When the Titanic sank, G.K. Chesterton wrote an essay called “The Great Shipwreck As An Analogy.” Now that this same ship has unexpectedly become the site of another tragedy over a century later, I take the liberty of doing likewise.
One must first, of course, say a prayer for the souls of our unfortunate fellow creatures inside the Titan and for their grieving loved ones. The cutting short of five innocent lives must be first in our minds and call forth our sympathy. Nothing I say here should be taken as ill reflection on the dead.
It is one of the marks of modernity that, having overcome various natural discomforts and challenges through feats of engineering, we tend to fancy ourselves as having conquered nature entirely. Or if not entirely, then at least to have gained quite a bit of ground on it, ground that we now feel is rightly our own to safely cultivate and enjoy outside of nature’s ability to reach us.
The RMS Titanic herself remains a fixed feature of the modern imagination, a tale told and retold time and again, in large part because of this. Great and tragic shipwrecks are not a rarity in the past couple of centuries. The SS Atlantic and the SS La Bourgogne were notorious liners whose fates preceded that of the Titanic, albeit with less deadly consequences owing to their smaller capacities.
But what makes the Titanic a legend is less the fact of her sinking than the boast that she was “unsinkable.” The blasphemous (possibly apocryphal) claim that “God Himself could not sink this ship,” followed by her sinking on her maiden voyage with such catastrophic loss of life, makes the ship a kind of emblem of modern hubris, and ready-made allegory for the post-Napoleonic Old World that was soon to receive a mortal blow of its own.
“Our whole civilization is indeed very like the Titanic,” wrote Chesterton less than a month after the event. “Alike in its power and its impotence, its security and its insecurity . . . For there is a real connection between such catastrophes and a certain frame of mind which refuses to expect them.” He goes on to describe how a ship that contains a garage for a man’s motorcar may induce him to forget that he is on a ship; a ship that, like any other, may sink.
And it is one of his defining features that the modern man never seems to learn this lesson. However much he delights in such tales of hubris (especially if they seem to reflect badly on his hated forefathers), he never quite gets the idea that this flaw might apply to him as well. He will go on thinking that the point of the Titanic was that we know better now, not that such things may still happen in spite of any precautions we may take.
The result is that these catastrophes always seem to catch us unaware; this is the sort of thing that “should not happen,” that “doesn’t happen in this day and age.” Such events do the unthinkable and seem to put us on a level with those who have come before us; to suggest that we may, in fact, be subject to the same dangers, the same disasters, and thus the same restrictions as they.
Which brings us to the Titan. I’m not in a position to say whether this submersible was adequately built for journeys under three-and-a-half tons of pressure per square inch. We will find out eventually.
What strikes me is the very fact that someone thought it a good idea to set up a touring company for the purpose. I don’t know what I think of the morals of a profit-making enterprise to take people to visit a graveyard two miles under the ocean’s surface, but if it is to be done, then it certainly should be done only with the utmost respect for the forces being challenged. A tourism company doesn’t seem quite the thing for such an undertaking (again, meaning no reflection on the victims), nor does a submersible comprised—as I understand—of ready-made parts.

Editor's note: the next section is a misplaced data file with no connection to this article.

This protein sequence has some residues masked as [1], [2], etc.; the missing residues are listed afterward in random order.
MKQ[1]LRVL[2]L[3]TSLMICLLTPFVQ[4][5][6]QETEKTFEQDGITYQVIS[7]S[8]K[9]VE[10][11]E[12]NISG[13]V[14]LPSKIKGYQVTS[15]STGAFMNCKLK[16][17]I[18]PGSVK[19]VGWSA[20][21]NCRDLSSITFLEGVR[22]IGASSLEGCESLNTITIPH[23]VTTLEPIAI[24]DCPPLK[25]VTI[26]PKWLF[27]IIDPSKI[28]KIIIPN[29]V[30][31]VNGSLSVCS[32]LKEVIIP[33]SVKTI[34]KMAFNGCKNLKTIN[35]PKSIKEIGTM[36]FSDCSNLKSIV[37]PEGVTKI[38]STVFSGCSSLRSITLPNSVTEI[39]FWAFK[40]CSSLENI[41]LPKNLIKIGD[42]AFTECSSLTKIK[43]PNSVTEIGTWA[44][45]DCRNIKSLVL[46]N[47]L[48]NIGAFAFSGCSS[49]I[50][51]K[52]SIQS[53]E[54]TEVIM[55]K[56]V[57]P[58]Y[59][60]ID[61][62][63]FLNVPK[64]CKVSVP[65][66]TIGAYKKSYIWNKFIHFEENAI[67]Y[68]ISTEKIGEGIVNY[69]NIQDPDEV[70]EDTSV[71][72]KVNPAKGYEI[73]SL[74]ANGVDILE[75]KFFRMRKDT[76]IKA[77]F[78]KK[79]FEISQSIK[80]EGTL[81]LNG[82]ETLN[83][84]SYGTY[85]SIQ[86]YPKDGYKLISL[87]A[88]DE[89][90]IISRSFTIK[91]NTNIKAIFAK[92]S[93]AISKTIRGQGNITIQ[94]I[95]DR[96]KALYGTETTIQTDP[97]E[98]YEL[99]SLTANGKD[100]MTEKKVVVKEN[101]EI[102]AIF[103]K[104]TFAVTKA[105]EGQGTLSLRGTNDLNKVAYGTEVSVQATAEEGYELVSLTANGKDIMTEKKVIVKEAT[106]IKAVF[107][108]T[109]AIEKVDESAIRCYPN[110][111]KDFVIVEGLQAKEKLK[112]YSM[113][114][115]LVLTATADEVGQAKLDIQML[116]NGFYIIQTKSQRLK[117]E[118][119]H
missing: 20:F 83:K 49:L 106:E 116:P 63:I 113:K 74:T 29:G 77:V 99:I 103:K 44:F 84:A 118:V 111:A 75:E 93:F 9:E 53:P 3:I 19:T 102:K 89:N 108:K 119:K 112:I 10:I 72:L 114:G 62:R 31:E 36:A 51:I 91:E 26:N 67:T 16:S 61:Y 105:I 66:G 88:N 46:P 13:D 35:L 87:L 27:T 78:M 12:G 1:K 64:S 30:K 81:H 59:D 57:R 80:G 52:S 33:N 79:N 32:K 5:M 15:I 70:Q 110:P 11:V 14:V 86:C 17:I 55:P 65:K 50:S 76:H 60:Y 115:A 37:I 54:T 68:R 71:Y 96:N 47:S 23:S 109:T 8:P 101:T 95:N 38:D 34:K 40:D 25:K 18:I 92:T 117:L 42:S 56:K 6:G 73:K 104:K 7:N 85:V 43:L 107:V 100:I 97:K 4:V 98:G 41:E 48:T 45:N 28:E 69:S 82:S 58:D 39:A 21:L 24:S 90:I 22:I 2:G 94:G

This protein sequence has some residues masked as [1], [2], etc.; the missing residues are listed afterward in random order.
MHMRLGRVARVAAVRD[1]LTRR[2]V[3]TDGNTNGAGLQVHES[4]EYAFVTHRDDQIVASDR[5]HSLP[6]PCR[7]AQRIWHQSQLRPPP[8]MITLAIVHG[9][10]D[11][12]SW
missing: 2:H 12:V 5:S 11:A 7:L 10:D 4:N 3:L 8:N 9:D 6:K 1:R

All of us are too ready to look at the world as a kind of show or service—something put together by people who know how and offered up for our satisfaction. Rather like a huge hotel or cruise ship. If something goes wrong, that means someone didn’t do his job, and we have a grievance.
It takes an effort of imagination to realize we are actually fragile living creatures surrounded by dangers and discomforts, dependent upon food and shelter for our survival. How many of us even know where our electricity comes from? Or the source of the water that comes from our taps? How many know where the food at the supermarket was grown and processed?
We trust that those who provide these things for us know what they are doing, and when something fails, we are shocked and caught off guard. It seems wrong, somehow, that such things should happen to us. As Chesterton says, “man is not only governed by what he thinks but by what he chooses to think about.” Most of us are able to get by without thinking of the vicissitudes of the real world at all, and so we don’t.
The fact that we moderns never seem to learn (however often it is brought home to us) is that a man enjoying the fruits of modernity is every bit as subject to the same disasters and calamities as his ancestors. They may be less likely, but they are always a possibility. Plague, famine, war, shipwreck, they’ve never gone away and never will, and we would do well to remember that.
To travel to the bottom of the ocean is an inherently dangerous undertaking, and this remains true whether it is done for exploration or for tourism. Apparently, someone at Ocean Gate Expeditions failed to take that fact seriously enough. A dramatic and tragic example of that strangely persistent mindset that doesn’t expect this sort of thing.
Editor’s note: A slightly different version of this article appears at The Everyman.